Office Copy Entries

7 min read
Office copy entries are certified copies of the land or charge certificate, obtained from the Land Registry, confirming ownership of a property.

An office copy entry is officially known as an Official Copy of Register of Title – and also a title register – and, in effect, is the certified, modern equivalent of the old Title Deeds, physical documents which were used in previous times to prove property ownership and show the ownership chain. In effect it is a snapshot of the details pertinent to the most recent title deeds relating to a particular property which is normally ordered by a vendor's solicitor to passing onto the buyer's solicitor for perusal. It is normally always accompanied by the Land Registry Title Plan which shows the general position of the property.

Nowadays, the only time the Land Registry has physical original Title Deeds in its possession is when property is being registered for the first time, in which case a solicitor registering the property must send them in to be scanned, after which they are returned to the solicitor.

This article provides you with all you need to know about office copy entries as a buyer or seller:

*Fixed Fee – No Sale No Fee – On all Major Lender Panels

Why would you get an office copy entry?

You would obtain an office copy entry as an owner of a property to prove that ownership if you intended to sell it.

If you have an interest in buying a property, you are also able to buy an office copy entry for it, if the property has been registered. You can ascertain who owns the property (freeholder), whether they have leased it out to one or more leaseholders and whether there are any charges on the property, such as a mortgage from a lender that hasn’t yet been redeemed.

There may, for example, be restrictions which might affect the registering of a new mortgage. There may also be covenants. You can also find out about the history of ownership of the property and other important matters such as any changes to its legal boundary.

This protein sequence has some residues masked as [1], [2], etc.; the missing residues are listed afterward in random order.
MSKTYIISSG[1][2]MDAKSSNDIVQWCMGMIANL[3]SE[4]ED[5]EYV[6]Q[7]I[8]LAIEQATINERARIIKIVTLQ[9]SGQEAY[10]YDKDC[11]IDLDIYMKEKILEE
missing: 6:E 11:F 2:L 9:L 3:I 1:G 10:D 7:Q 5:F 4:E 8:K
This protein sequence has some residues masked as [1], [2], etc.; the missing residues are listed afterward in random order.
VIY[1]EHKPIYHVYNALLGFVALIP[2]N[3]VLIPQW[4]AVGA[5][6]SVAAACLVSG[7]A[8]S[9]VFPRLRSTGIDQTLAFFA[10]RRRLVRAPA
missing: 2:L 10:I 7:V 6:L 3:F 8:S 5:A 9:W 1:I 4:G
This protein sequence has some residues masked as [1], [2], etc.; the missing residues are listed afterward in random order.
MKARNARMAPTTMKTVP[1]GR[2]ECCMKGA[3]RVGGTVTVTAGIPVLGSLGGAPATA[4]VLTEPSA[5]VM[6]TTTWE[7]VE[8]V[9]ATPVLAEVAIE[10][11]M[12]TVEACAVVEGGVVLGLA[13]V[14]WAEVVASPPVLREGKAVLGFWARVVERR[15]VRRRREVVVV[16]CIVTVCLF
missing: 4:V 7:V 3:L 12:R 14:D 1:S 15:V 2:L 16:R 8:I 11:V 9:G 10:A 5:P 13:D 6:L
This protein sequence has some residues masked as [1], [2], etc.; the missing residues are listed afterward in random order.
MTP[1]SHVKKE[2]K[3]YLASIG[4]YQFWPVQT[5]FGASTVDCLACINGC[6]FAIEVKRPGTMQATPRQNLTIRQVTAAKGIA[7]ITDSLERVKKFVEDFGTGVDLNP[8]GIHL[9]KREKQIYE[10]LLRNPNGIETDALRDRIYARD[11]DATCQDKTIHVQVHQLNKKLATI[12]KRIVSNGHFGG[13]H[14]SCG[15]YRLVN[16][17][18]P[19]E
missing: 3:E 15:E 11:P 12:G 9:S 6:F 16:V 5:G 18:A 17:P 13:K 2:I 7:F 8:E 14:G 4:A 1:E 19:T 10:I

How much does an office copy entry cost?

You can buy an office copy entry from the Land Registry for £3.

What’s in an office copy entry?

NB An office copy entry must have ‘Official Copy of the Register of Entries’ at the head of the first page. If it is not, or is headed ‘Register View’, then it is not an official copy and is not admissible as evidence of the contents of the register.

There are 4 sections:

1  Header;
2  Property Register;
3  Proprietorship Register; and
4  Charges Register.

This contains the following:

1 Title Number

Each separately registered parcel of land has its own title number, which is a unique identifier used by the Land Registry.

2 Edition Date

This date indicates when the title was last updated. This may have been, for example, when the property was last sold, when a mortgage was registered or when a restriction or notice was added. Any change causes a new edition to be created.

NB A new edition is not created just because someone orders an office copy entry.

3 Date and time of official copy

This is when the official copy was produced and the Land Registry guarantees that the copy’s contents are an accurate reflection of the information held at that date and time.

Anyone carrying out a priority search should use this date and time.

The office copy is technically out of date as soon as it is produced and this is why, in conveyancing, any office copy should be no more than 6 months old on completion of a sale.

4 Land Registry office which deals with the title

This sets down the details of the office at the Land Registry where applications for registration should be sent. Some solicitors’ firms, however, have their own dedicated team at the Land Registry which deals with such applications.

A: Property Register

This describes the land in the title and details any rights which benefit it.

1 County : District

Here you can find out the county the property is in and which local authority it comes under.